Arla Foods is partnering with Swedish start-up Blue Ocean Closures in a bid to create what would be the first fiber-based caps suitable for use on milk cartons. The cap is made of FSC-certified fiber material and thin barrier coating and is biodegradable and recyclable as paper.
Plastic from screw caps makes up around 23% of the total plastic used in Arla’s milk cartons; removing it would reduce the co-op’s plastic consumption by more than 500 tons per year if implemented. The co-op uses milk cartons in several markets including Denmark, Sweden and Netherlands.
Asked how significant such a change would be for Arla’s wider environmental targets, a spokesperson for the co-op said: “Our sustainable packaging ambition includes a target of eliminating the use of virgin fossil-based plastic in our own packaging by 2030 and the potential move from plastic caps to fiber-based on our milk cartons would of course see us take a large step towards that target. Additionally, this project underlines that we want to drive the development of sustainable packaging in our industry and lead from the front.”
Asked why it has taken the industry so long to implement fiber-based caps, Arla’s representative suggested the technology that is available now was simply not ready years ago. “The technology had to reach a certain level of maturity for it to become relevant,” we were told, “and we are now at the point where we can take the next step.”
But while cardboard-based milk packaging is considered recyclable, regionally, there continue to be practical barriers to recycling materials that contain aluminium-based barriers, for example. Asked if the new milk cap would include the same type of barrier, Arla was unable to reveal the type of material used due to it being proprietary technology. But the co-op assured us that the cap can be recycled as paper in the current waste handling systems, particularly across the Netherlands, Denmark, Sweden and Germany.
“It’s without benefit for anyone if we introduced a fiber-based cap that would reduce plastic consumption but instead increase food waste because it didn’t meet the durability requirements,” the spokesperson told us. “It has to perform at the same level as a plastic cap and we are excited about developing a potential solution together with Blue Ocean Closures.”
On whether the material is fully degradable, the answer was affirmative. “Paper fibers are fully degradable in nature. How long it takes depends on the actual conditions, the geometry and how it is tested. A rule of thumb for paper is that it degrades in 8-10 weeks in soil."
Milk cartons: a 'near optimal choice'
According to Arla, the cardboard milk carton is now ‘a near-optimal choice’ when it comes to food safety and sustainability. Asked what more could be improved, the co-op’s spokesperson suggested it’s a matter of making recyclability more practical. “The remaining barrier has been to do with practical recyclability, not just theoretical, which has been a fact for several years. Some markets have waste handling systems fully ready to sort and recycle carboard milk cartons while others are in the final stages of implementation. Denmark has recently introduced a waste sorting category for cardboard beverage cartons, for instance.”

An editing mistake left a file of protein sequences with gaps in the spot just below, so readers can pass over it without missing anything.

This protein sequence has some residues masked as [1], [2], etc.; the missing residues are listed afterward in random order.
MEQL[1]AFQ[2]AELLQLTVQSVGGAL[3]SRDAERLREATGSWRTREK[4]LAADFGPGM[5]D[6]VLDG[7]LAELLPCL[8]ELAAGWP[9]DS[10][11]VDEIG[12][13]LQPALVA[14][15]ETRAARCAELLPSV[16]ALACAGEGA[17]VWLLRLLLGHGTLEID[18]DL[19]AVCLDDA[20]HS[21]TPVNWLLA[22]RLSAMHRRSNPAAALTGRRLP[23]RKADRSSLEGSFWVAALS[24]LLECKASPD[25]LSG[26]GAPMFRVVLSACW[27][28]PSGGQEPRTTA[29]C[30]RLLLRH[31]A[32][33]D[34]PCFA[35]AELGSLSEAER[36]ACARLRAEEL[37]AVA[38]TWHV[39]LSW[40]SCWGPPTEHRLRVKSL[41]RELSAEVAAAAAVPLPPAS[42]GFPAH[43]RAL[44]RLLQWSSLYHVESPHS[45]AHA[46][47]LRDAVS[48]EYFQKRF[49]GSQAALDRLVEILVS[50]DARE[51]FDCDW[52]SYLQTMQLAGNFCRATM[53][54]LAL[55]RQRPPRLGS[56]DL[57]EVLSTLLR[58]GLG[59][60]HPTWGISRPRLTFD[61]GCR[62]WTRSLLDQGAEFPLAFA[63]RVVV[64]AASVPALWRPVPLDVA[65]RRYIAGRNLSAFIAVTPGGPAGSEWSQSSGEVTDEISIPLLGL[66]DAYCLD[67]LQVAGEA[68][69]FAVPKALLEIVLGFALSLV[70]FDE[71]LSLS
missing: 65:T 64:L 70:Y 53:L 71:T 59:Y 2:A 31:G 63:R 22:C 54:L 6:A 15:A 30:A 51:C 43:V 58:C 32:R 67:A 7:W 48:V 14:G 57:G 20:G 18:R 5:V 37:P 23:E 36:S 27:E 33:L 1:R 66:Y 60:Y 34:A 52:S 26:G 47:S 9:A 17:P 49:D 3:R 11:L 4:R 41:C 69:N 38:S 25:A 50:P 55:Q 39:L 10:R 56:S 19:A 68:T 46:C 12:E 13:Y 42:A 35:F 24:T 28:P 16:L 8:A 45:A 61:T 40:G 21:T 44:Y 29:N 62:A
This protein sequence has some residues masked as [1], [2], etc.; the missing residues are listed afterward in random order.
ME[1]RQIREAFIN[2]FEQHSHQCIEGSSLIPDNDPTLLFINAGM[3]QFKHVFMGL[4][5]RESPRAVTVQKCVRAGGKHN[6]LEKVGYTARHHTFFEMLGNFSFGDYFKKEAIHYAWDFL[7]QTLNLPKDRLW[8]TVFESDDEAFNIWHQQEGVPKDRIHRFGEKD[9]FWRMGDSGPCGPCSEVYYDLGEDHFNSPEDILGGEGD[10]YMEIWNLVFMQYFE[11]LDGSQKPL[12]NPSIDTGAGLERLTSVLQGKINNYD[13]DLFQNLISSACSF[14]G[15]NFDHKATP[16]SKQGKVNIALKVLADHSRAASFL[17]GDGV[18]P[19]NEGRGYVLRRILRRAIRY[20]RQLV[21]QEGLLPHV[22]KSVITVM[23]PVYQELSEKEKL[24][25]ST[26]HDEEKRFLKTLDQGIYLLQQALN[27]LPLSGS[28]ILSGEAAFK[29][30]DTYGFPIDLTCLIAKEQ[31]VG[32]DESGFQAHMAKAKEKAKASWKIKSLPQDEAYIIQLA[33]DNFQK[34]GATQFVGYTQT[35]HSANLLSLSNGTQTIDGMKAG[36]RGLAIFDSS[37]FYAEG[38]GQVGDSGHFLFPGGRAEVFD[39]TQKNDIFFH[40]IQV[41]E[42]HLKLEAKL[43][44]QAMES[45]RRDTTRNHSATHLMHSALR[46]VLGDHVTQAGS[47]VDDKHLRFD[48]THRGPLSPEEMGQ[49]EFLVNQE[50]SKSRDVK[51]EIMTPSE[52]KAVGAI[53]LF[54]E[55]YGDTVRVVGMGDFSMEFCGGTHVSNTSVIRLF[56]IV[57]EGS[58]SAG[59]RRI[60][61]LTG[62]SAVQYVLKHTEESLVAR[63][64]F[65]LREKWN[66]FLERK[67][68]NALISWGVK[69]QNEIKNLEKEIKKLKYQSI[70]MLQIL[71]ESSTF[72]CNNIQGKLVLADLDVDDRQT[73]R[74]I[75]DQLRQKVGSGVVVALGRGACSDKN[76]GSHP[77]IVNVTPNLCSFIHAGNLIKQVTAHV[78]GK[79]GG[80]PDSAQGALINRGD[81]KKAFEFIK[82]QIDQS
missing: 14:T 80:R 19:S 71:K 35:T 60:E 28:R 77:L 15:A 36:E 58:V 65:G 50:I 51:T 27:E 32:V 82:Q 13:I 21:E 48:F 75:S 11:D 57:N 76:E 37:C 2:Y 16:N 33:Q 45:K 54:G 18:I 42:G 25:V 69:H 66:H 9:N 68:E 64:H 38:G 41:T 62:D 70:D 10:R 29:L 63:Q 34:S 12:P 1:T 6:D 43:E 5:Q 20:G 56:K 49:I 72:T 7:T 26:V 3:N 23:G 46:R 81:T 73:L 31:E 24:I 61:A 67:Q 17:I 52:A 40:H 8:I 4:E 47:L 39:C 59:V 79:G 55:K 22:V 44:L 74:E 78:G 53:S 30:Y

Arla’s representative highlighted that a move to fiber-based caps would further minimize the effort from recyclers and consumers alike. “While consumers have been able to sort the plastic cap with plastic waste, and the move to fiber-based does not impact recyclability in that way, it is a significant development in the continued improvement of the cardboard milk carton.”
Going forward, the two companies are set to develop a prototype and complete a testing phased by the start of 2024. “In the testing phase, we will be focusing heavily on functionality - how does [the cap] hold up over time in a real-life scenario from a consumer, production and logistics point of view. We will also acquire more data on the sustainability aspect of the cap and potential production at scale.”
Some might say it would be easier for the co-op to dispense with the milk cap altogether, but Arla’s already tried that – and shoppers didn’t buy the initiative. “Arla did in fact do that on its Danish organic range back in 2020 but it was not without criticism from consumers unhappy with the loss of convenience,” we were told.
Peter Giørtz-Carlsen, chief commercial officer at Arla Foods, said: “We know that consumers like the convenience a cap provides and while we have removed the cap completely from some of our ranges, we acknowledge this need and want to provide a choice for consumers . But if we have to have a cap, we want to create the best possible one and that is what we are doing now.”